Spirituality for Today – Spring 2017 – Volume 21, Issue 4

How can I 'offer it up'?

Pam Aherne

This is a question I used to think and pray about in the years after my conversion. I used to ask people and they'd say 'unite your suffering to those of Christ for the salvation of souls' and I thought this a wonderful idea but had not got a clue HOW to do it! I used to grit my teeth during difficult times and pray 'it's for you Jesus and for souls' and this is a really good prayer but after considerable restraint, I'd burst into an outpouring of my woes, with complaints, to a friend! I realized once again that I had not managed to 'offer it up' and wondered if I was the stuff of a true disciple?

Then one Lent I determined not to tell anyone else when I was suffering from something, (or, usually, someone!). I tried to pray about Our Lord's Passion in the Stations and this did indeed help as some of the inspiring meditations spoke so well about how Jesus came to share every aspect and detail of our own sufferings. They described how He wants to be 'yoked' to our own cross as we carry it with Him (not just following Him) and how everything we do for others He counts it as for Himself. I read how it greatly consoles Him when He sees our desire, however feeble, to forgive and 'do good' to those who hurt us and how much He wants to enable this desire by His Grace. Above all I went to daily Mass as far as possible, knowing how very much I needed to receive Him, whole and entire, living now, into my very little soul.

All that, together with the 'morning offering', which a very kind priest taught me, definitely helped me begin to realize that I wasn't 'on my own' in the struggles and in a mysterious way, they were part of Christ's and therefore redemptive for the souls I wanted to pray for. They were my part in 'doing penance' for all that I'd been forgiven too, I understood that. My ordinary daily round as a disciple was greatly helped. However when the time came, as I think it may come to everyone, 'when the rain and the floods came and the winds beat against that house' (Mt 7:25) and the problems were overwhelming and prolonged. I found myself loosing trust in Him, believing that perhaps I wasn't 'good enough' for His deliverance. I tried desperately to depend on friends and my own wits instead and when this failed I sank into profound depression.

I now see that helplessness of depression, awful as it was, as a time of Grace because I learnt through and through how inadequate I was of myself and how I had only ever let Jesus help me in certain parts of my being, not in the deepest 'mess'. It was then that I met the spiritual director who helped me in a life-changing way, Mons Philip Loftus RIP. ( I have described his direction on getting me out of severe clinical depression in detail in an article in the Lancaster Voice in December 2015 and in a blog) The core of his teaching was how to hand everything over to God and learn to really depend on Him, as a child. He taught this in such an effective and simple way:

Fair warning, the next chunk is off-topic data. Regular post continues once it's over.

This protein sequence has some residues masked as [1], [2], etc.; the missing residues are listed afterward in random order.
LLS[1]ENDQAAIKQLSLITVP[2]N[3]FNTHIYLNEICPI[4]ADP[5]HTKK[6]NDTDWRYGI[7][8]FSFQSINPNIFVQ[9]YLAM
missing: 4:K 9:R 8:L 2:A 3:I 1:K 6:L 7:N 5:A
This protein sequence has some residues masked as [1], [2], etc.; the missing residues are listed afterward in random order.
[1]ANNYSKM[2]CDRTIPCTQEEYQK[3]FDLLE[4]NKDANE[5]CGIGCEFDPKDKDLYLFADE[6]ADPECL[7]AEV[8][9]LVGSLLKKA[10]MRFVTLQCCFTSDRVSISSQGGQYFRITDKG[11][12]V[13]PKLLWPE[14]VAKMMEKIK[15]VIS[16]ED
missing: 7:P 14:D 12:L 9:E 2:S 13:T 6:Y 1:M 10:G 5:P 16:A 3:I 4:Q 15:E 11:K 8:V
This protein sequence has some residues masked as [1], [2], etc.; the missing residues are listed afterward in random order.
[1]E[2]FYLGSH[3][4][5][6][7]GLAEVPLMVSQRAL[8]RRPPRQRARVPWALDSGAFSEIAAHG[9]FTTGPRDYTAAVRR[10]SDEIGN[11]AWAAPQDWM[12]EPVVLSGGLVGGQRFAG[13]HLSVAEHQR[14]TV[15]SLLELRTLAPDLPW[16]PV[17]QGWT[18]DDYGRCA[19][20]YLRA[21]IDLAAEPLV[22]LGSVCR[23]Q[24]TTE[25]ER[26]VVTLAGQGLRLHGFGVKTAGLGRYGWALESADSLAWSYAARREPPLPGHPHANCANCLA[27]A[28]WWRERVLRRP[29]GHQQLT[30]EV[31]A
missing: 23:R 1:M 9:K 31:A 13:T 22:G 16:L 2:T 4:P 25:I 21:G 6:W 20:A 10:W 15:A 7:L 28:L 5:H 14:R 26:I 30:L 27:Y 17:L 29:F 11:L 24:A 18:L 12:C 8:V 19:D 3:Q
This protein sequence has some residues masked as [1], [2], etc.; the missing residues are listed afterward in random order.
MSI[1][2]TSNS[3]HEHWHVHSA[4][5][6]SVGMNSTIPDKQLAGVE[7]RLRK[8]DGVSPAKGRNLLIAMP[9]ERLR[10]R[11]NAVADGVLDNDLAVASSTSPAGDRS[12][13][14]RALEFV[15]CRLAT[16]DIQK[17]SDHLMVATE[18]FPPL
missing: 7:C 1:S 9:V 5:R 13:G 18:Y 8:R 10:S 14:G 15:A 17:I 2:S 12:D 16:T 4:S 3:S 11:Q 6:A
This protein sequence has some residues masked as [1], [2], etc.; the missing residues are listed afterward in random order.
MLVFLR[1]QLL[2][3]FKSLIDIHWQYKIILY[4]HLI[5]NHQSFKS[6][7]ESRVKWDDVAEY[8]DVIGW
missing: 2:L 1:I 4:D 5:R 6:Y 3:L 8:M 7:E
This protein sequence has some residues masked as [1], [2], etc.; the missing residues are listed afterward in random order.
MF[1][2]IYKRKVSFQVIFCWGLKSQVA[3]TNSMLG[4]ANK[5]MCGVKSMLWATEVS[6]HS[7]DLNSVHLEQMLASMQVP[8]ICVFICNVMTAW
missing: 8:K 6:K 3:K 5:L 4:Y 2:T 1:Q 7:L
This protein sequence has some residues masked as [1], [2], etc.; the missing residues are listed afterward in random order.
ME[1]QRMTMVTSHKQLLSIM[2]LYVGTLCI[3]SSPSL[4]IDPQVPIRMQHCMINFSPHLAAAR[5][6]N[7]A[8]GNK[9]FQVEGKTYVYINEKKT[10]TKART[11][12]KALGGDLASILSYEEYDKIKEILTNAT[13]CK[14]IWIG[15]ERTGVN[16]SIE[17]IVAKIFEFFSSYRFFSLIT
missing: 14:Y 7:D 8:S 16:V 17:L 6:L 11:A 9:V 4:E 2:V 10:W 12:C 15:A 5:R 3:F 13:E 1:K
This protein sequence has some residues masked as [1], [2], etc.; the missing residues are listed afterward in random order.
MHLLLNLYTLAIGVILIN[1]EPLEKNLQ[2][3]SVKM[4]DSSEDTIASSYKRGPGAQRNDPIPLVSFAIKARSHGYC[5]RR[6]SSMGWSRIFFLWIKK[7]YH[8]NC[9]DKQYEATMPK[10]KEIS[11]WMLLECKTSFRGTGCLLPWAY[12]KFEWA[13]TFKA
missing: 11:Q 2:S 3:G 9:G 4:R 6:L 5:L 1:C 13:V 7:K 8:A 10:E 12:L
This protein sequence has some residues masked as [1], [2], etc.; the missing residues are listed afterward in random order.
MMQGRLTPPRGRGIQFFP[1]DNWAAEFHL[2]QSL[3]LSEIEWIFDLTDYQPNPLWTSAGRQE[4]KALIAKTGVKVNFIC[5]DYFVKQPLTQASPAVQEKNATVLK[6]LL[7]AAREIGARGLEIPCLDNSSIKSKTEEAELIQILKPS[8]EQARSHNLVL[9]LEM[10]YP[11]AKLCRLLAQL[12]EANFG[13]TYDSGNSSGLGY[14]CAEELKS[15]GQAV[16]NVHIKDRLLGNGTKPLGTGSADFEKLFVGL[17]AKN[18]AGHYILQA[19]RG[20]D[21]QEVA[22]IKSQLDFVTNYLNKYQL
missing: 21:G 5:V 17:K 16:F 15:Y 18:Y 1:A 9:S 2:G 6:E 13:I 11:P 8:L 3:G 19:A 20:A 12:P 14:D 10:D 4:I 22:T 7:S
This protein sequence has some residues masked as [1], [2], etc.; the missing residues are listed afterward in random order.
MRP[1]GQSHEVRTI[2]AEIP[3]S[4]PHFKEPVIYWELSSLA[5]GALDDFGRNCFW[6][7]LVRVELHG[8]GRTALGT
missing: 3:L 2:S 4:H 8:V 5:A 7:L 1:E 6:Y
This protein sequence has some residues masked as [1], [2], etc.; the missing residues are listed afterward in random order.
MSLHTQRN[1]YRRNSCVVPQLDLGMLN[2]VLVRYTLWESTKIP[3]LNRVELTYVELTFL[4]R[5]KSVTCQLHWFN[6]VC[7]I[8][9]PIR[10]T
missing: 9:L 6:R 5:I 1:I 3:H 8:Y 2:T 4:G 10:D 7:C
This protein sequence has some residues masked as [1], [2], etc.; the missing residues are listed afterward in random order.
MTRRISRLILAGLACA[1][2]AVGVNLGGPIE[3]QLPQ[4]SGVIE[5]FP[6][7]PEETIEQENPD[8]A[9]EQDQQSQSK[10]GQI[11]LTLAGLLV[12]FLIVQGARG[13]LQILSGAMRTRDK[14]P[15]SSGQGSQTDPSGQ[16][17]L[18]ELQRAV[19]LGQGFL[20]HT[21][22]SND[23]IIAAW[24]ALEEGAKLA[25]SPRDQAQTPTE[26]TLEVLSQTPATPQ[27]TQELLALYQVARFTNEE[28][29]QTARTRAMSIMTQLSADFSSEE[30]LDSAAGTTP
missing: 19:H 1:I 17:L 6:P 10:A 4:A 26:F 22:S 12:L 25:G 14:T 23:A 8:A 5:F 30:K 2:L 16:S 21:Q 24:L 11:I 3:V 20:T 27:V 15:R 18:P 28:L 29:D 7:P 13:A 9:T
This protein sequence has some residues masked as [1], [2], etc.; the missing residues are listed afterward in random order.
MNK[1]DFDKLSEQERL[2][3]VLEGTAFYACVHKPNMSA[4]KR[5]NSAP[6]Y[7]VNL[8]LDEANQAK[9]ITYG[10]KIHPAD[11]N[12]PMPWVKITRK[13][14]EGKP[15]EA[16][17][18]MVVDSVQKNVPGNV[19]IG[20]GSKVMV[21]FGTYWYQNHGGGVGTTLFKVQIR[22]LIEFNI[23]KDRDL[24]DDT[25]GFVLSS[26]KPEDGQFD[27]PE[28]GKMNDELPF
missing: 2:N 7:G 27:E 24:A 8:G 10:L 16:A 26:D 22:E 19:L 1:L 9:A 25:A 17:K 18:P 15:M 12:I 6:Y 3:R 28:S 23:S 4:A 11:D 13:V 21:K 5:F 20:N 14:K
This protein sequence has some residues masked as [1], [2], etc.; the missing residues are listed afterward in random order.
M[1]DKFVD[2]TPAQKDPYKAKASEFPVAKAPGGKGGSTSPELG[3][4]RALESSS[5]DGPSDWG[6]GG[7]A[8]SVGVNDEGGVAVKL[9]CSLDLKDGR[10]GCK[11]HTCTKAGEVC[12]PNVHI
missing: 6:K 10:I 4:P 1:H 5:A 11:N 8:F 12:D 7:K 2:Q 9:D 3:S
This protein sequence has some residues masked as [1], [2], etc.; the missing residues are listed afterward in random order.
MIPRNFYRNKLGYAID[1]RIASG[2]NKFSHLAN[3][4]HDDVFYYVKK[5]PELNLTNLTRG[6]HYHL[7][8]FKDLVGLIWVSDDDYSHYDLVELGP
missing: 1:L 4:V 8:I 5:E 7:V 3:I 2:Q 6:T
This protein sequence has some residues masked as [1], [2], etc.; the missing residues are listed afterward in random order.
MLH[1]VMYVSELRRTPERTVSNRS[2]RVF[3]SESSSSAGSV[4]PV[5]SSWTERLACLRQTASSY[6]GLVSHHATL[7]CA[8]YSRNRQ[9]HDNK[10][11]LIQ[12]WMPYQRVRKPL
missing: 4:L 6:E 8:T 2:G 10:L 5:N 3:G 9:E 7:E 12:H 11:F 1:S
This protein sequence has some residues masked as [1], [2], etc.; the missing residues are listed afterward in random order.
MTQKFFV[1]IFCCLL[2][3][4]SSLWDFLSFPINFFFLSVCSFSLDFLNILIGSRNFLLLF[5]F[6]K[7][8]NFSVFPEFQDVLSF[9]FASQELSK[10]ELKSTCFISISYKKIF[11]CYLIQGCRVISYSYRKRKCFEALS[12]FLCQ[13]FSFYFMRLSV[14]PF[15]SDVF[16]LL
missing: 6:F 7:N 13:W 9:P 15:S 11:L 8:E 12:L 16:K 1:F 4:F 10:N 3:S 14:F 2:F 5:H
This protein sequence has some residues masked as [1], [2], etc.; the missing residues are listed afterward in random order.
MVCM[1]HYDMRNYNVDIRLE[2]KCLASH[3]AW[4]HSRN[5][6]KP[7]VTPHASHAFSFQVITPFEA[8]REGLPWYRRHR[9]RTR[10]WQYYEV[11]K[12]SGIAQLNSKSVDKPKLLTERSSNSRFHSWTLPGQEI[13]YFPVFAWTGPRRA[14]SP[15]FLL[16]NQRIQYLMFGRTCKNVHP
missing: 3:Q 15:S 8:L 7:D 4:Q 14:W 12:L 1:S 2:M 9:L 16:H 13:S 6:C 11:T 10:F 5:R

Every negative thought, (often lurking at the bottom of a negative feeling) and to be symbolically transferred into a pebble. The pebble had to be dropped into a container of water, with the prayer 'may we leave the past to God's mercy, the future to His Providence and may we face the present, trusting in God's Grace'. The water represents the ocean of God's love and mercy.

The 'we' referred to the people that I chose to pray for that day eg the sick, prisoners. I then had to leave that negative thought thus in God's hands…not fish the pebble out again. The effort to do this is our way of drawing Grace, earned by Jesus, down on others. We are in fact 'taking up our cross with Jesus, who helps us to carry it. We are alone no more! This 'pebbling' needs repeating however many negative thought there are and there are many in the beginning…

Alongside this, I had the very helpful teaching on prayer and meditation by Fr. Matthew McGettrick ODC RIP, which I wrote about in the Crusader last Lent 'Keeping Jesus Company' and of course, the prayers and wonderful examples of other disciples including good friends. I learnt how to let Jesus into every dot of my being, especially areas I was ashamed of and I learnt to take the risk that if we do what we can about something, we can and must leave the outcome, and timing to Him, who sees far more than we do and loves us more than we ever dare imagine.

Now I am learning, not without falls, to 'offer things up', that is to unite my sufferings to those of Christ for the salvation of souls. This past year I have had considerable physical health problems which have not responded to medicine very well, sometimes been misunderstood even by doctors and which have caused many sleepless nights and the letting go of activities I loved doing. And yet I can truly say that I have found more peace and even joy when I have been able to 'offer it up' than I have ever known! A member of my family, who is not a Catholic, remarked to me recently in her concern, when some new but risky treatment was offered to me, that in my virtually housebound life I must feel my life has no quality and so it is worth the risk. I took this in the spirit she meant it and didn't argue. But the truth is that, while I welcome whatever will restore me to full active life, if God wants, all these months of apparent suffering have been spiritually rich and possibly done more good for others than all my life's activity hitherto!